Monday, September 24, 2007

Samurai Commando: Not the latest Schwarzenegger movie

Ah, lame jokes. They never get old.

Samurai Commando: Mission 1549, volume 1
Written by Harutoshi Fukui
Art by Ark Performance (Kenji Mitsuyoshi, Koichi Ishikawa)



I had been pretty interested in this book due to the ridiculous-sounding concept: a squadron of Japanese soldiers get transported to the titular date and change history, so a second squad must follow them and try to set things right. It's so silly, promising a goofy combination of modern warfare and samurai action, that I couldn't help but be intrigued. Plus, I always enjoy time travel stories, even if they usually fall apart under heavy scrutiny. This one is no different (Oda Nobunaga, a major Japanese historical figure, gets killed on the first page, which doesn't seem like a fixable problem), and it kind of sags in spots, but it's still pretty fun, at least for the first volume (of two).

After a prologue in which we see the time-displaced Colonel Takeshi Matoba murder Nobunaga and take over his rule, the focus shifts to 2010, six years after the fateful experiment that caused the temporal chaos (the manga presumably came out in 2004). A man named Yusuke Kashima, who used to serve under Matoba, gets recruited to join an expedition back to the past and try to stop Matoba in his schemes to destroy the future. But they are unprepared for what they find when they get there: Matoba has transformed the ancient landscape into a sort of steampunk-samurai countryside, armoring the local soldiers and giving them weapons that allow them to tear through the modern soldiers like rag dolls. How can he be stopped? Find out in volume 2!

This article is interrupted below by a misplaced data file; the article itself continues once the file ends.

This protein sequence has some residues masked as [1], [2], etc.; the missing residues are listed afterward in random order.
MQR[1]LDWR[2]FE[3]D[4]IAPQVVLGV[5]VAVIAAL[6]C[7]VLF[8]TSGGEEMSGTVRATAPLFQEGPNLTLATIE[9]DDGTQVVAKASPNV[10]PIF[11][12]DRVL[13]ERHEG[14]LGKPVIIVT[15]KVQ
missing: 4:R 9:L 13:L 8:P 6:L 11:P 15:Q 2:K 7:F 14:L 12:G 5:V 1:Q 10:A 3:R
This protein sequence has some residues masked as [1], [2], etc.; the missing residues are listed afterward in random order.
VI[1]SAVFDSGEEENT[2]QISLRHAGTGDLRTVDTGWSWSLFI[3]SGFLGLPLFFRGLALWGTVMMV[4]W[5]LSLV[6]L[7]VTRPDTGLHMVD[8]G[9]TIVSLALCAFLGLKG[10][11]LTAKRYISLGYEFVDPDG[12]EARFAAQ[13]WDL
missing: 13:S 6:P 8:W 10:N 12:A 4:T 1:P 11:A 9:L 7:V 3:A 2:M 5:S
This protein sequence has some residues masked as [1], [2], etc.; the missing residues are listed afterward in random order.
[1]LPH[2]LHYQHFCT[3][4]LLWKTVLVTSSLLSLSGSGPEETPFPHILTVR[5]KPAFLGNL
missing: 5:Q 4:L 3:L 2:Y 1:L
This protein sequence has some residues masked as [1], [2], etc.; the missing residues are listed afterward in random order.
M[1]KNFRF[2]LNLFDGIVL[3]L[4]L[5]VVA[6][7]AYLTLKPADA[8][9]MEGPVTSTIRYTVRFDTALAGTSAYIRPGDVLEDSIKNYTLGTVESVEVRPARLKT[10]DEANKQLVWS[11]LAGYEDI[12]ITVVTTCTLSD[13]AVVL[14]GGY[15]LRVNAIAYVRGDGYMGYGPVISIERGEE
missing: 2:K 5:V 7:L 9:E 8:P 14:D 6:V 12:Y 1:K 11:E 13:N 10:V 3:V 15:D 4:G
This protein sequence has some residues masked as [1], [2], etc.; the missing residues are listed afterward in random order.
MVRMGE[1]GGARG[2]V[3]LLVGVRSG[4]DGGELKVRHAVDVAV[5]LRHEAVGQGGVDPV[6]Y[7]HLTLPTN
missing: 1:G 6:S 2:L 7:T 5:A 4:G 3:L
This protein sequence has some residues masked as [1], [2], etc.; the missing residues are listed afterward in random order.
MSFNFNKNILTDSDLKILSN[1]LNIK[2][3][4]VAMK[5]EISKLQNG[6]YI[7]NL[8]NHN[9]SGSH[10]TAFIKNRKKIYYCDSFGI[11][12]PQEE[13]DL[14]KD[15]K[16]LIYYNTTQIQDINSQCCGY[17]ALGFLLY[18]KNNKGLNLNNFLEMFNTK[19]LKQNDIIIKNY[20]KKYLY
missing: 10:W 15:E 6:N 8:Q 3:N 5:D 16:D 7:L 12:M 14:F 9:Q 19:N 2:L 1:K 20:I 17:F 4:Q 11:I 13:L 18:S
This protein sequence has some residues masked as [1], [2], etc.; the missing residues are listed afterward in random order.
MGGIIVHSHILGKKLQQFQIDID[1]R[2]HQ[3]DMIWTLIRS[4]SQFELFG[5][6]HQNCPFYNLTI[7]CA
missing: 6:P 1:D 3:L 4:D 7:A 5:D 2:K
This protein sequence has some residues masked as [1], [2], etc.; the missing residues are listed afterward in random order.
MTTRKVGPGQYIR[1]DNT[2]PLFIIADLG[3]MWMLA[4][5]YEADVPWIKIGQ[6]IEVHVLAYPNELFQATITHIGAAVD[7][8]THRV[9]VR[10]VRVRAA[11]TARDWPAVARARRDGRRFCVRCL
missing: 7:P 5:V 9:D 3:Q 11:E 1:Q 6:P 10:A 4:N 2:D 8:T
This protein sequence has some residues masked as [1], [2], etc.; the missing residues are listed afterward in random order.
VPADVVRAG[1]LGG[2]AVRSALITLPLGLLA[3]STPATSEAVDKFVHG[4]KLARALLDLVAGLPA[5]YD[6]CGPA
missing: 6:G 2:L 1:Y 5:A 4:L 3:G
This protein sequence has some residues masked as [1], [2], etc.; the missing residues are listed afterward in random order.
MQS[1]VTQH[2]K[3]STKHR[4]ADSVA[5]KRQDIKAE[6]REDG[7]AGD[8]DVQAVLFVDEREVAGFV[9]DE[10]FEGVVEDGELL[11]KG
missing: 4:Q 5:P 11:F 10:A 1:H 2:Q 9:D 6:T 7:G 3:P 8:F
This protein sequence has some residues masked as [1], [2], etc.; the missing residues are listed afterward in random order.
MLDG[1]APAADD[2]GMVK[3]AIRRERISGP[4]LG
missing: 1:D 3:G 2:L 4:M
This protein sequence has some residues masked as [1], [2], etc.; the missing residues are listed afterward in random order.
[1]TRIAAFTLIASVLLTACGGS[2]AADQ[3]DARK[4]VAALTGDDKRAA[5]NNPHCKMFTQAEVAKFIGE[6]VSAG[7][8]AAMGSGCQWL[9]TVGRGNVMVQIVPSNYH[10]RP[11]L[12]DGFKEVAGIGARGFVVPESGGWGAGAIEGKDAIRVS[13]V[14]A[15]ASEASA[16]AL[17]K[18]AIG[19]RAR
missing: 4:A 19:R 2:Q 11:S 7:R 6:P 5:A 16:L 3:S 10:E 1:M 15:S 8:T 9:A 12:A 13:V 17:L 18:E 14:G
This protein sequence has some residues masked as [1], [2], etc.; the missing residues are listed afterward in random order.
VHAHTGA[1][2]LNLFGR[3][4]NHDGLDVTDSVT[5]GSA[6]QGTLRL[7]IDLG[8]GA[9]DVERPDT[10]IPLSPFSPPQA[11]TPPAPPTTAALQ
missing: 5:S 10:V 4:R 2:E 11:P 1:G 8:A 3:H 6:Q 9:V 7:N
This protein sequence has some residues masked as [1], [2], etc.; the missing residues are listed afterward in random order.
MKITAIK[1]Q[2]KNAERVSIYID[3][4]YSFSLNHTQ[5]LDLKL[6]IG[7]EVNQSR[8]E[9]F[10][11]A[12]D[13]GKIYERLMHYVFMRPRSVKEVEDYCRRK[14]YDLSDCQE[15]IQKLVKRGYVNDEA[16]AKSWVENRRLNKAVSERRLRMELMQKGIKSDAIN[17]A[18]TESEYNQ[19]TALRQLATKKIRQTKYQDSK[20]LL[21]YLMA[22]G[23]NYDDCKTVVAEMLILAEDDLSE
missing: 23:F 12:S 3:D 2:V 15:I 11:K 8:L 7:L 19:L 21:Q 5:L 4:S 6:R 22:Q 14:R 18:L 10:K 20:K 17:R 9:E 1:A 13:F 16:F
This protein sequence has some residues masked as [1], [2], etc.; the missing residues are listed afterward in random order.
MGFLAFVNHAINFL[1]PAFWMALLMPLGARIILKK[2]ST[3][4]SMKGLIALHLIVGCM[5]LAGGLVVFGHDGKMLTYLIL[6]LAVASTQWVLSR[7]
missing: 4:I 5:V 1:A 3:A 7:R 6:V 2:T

So while the plot is pretty simple and straightforward (at least, as much as a time travel story can be), it's executed pretty well, with interesting characters and dynamic art. It reads kind of strangely to my American eyes, however; the Japanese soldiers, being part of the "Self Defense Force", hesitate to use lethal force against their samurai opponents, and are subsequently wiped out. This seems strange, coming from a country that takes such pride in its ability to conquer those who are lesser-equipped. While it seems like a smart idea, in an "A Sound of Thunder" sort of way, to not kill denizens of the past, a character monologues to himself, "We're members of the self-defense forces...no matter what the situation, we're forbidden to do anything but defend ourselves." It definitely emphasizes the Japanese origin of the story.

But other than the cultural oddity, it's an interesting story, full of well-drawn characters. Kashima wants to find out what has happened to his former mentor, and Matoba seems to be taking some sort of revenge on the modern world; he also seems to have a tinge of madness, which might be influencing his actions. Then there's Shichibe Iinuma, a samurai who was transported to the future (it's never explained how) and goes back with the second team. He's one of those honor-bound samurai that are always enjoyable to hang out with. Finally, Lady Kicho, Nobunaga's wife, has been hanging around the background of the story, probably planning something. After reading about her on Wikipedia, she seems like another historical element that Americans might miss out on; Japanese readers familiar with history would probably immediately recognize her as a devious schemer

Ark Performance, the studio composed of Kenji Mitsuyoshi and Koichi Ishikawa, deliver some gratifyingly dynamic art that comes none too soon after the slow middle of the volume. Their depiction of the cool technology, both in the future:



And in the past:



Adds a lot to the atmosphere of the book. The action and violence are quite striking, with plenty of arterial spray as the samurai are decimating the soldiers:



Kudos should also be given to the localization team, who used a hand-lettered font for many of the sound effects that I thought was much more effective than a lot of the sound-effect translation methods I've seen:



The book is a pretty quick read, and it's a bit slimmer than most manga volumes. But it's still a good time, similar to an action movie (in fact, a movie version was also made, adapted from the same novel as the manga). And at only two volumes, it's much smaller of an investment than many manga series. It's definitely worth a look if it sounds like something you might enjoy.